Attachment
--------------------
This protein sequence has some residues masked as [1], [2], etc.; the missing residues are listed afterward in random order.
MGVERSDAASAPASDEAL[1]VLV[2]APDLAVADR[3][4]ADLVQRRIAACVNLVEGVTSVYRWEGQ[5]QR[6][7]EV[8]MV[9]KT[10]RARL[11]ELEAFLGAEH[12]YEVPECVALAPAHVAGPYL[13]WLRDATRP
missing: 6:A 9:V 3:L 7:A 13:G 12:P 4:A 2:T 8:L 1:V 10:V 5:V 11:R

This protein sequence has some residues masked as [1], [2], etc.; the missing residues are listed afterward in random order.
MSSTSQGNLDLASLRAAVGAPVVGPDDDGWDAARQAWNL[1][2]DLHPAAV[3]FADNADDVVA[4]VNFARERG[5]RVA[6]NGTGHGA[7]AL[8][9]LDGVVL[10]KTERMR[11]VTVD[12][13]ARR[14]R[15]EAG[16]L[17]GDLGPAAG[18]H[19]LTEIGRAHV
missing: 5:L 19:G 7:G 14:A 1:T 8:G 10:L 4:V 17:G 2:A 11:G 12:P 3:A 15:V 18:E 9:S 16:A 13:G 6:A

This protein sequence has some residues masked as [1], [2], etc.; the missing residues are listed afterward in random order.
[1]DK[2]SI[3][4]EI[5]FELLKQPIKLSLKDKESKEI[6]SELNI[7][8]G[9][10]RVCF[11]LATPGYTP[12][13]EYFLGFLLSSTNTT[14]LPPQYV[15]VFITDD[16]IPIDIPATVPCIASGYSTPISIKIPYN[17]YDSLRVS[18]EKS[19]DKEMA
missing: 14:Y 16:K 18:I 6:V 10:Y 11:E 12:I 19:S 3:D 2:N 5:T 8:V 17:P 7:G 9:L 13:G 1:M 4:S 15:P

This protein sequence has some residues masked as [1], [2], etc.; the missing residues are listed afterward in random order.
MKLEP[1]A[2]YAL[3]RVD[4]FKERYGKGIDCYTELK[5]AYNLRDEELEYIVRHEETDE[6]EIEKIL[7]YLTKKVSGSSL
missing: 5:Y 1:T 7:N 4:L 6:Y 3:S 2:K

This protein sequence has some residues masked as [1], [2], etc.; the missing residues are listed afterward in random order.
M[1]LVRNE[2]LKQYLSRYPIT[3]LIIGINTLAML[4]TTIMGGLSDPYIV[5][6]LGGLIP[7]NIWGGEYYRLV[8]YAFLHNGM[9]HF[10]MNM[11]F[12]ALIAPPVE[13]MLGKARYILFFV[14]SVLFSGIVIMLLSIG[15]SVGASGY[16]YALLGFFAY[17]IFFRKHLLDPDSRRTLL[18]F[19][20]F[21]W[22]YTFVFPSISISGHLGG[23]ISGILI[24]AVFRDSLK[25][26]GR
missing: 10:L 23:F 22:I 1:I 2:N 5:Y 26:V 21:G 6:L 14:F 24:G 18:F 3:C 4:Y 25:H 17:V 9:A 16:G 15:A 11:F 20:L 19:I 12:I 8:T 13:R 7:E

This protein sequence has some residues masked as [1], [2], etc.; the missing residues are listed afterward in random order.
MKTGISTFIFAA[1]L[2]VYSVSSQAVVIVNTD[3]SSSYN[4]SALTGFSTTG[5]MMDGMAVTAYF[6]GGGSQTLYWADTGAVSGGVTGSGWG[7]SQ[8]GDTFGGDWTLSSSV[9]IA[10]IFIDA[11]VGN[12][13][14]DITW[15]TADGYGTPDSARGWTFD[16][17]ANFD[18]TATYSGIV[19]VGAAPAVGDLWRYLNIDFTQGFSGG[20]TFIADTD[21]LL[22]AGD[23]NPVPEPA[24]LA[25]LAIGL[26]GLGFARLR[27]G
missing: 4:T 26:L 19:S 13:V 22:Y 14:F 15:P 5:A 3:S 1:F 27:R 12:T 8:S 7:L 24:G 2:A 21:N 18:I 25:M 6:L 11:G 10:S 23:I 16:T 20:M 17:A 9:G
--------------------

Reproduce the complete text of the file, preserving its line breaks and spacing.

This protein sequence has some residues masked as [1], [2], etc.; the missing residues are listed afterward in random order.
MGVERSDAASAPASDEAL[1]VLV[2]APDLAVADR[3][4]ADLVQRRIAACVNLVEGVTSVYRWEGQ[5]QR[6][7]EV[8]MV[9]KT[10]RARL[11]ELEAFLGAEH[12]YEVPECVALAPAHVAGPYL[13]WLRDATRP
missing: 6:A 9:V 3:L 7:A 13:G 12:P 4:A 2:T 8:L 1:V 10:V 5:V 11:R

This protein sequence has some residues masked as [1], [2], etc.; the missing residues are listed afterward in random order.
MSSTSQGNLDLASLRAAVGAPVVGPDDDGWDAARQAWNL[1][2]DLHPAAV[3]FADNADDVVA[4]VNFARERG[5]RVA[6]NGTGHGA[7]AL[8][9]LDGVVL[10]KTERMR[11]VTVD[12][13]ARR[14]R[15]EAG[16]L[17]GDLGPAAG[18]H[19]LTEIGRAHV
missing: 5:L 19:G 7:G 14:A 1:T 8:G 10:L 4:V 17:G 2:A 11:G 12:P 3:A 15:V 18:E 9:S 16:A 13:G 6:A

This protein sequence has some residues masked as [1], [2], etc.; the missing residues are listed afterward in random order.
[1]DK[2]SI[3][4]EI[5]FELLKQPIKLSLKDKESKEI[6]SELNI[7][8]G[9][10]RVCF[11]LATPGYTP[12][13]EYFLGFLLSSTNTT[14]LPPQYV[15]VFITDD[16]IPIDIPATVPCIASGYSTPISIKIPYN[17]YDSLRVS[18]EKS[19]DKEMA
missing: 14:Y 16:K 18:I 6:V 10:Y 11:E 12:I 19:S 3:D 2:N 5:T 8:V 17:P 7:G 9:L 13:G 1:M 4:S 15:P

This protein sequence has some residues masked as [1], [2], etc.; the missing residues are listed afterward in random order.
MKLEP[1]A[2]YAL[3]RVD[4]FKERYGKGIDCYTELK[5]AYNLRDEELEYIVRHEETDE[6]EIEKIL[7]YLTKKVSGSSL
missing: 5:Y 1:T 7:N 4:L 6:Y 3:S 2:K

This protein sequence has some residues masked as [1], [2], etc.; the missing residues are listed afterward in random order.
M[1]LVRNE[2]LKQYLSRYPIT[3]LIIGINTLAML[4]TTIMGGLSDPYIV[5][6]LGGLIP[7]NIWGGEYYRLV[8]YAFLHNGM[9]HF[10]MNM[11]F[12]ALIAPPVE[13]MLGKARYILFFV[14]SVLFSGIVIMLLSIG[15]SVGASGY[16]YALLGFFAY[17]IFFRKHLLDPDSRRTLL[18]F[19][20]F[21]W[22]YTFVFPSISISGHLGG[23]ISGILI[24]AVFRDSLK[25][26]GR
missing: 10:L 23:F 22:I 1:I 2:N 5:Y 26:V 21:G 6:L 14:F 24:G 18:F 3:C 4:Y 25:H 17:V 9:A 16:G 15:A 11:F 20:L 19:I 12:I 8:T 13:R 7:E

This protein sequence has some residues masked as [1], [2], etc.; the missing residues are listed afterward in random order.
MKTGISTFIFAA[1]L[2]VYSVSSQAVVIVNTD[3]SSSYN[4]SALTGFSTTG[5]MMDGMAVTAYF[6]GGGSQTLYWADTGAVSGGVTGSGWG[7]SQ[8]GDTFGGDWTLSSSV[9]IA[10]IFIDA[11]VGN[12][13][14]DITW[15]TADGYGTPDSARGWTFD[16][17]ANFD[18]TATYSGIV[19]VGAAPAVGDLWRYLNIDFTQGFSGG[20]TFIADTD[21]LL[22]AGD[23]NPVPEPA[24]LA[25]LAIGL[26]GLGFARLR[27]G
missing: 4:T 26:L 19:S 13:V 22:Y 14:F 15:P 5:A 3:S 1:F 27:R 12:T 8:S 7:L 24:G 2:A 21:N 18:I 25:M 6:L 11:G 10:S 23:I 16:T 20:M 17:A 9:G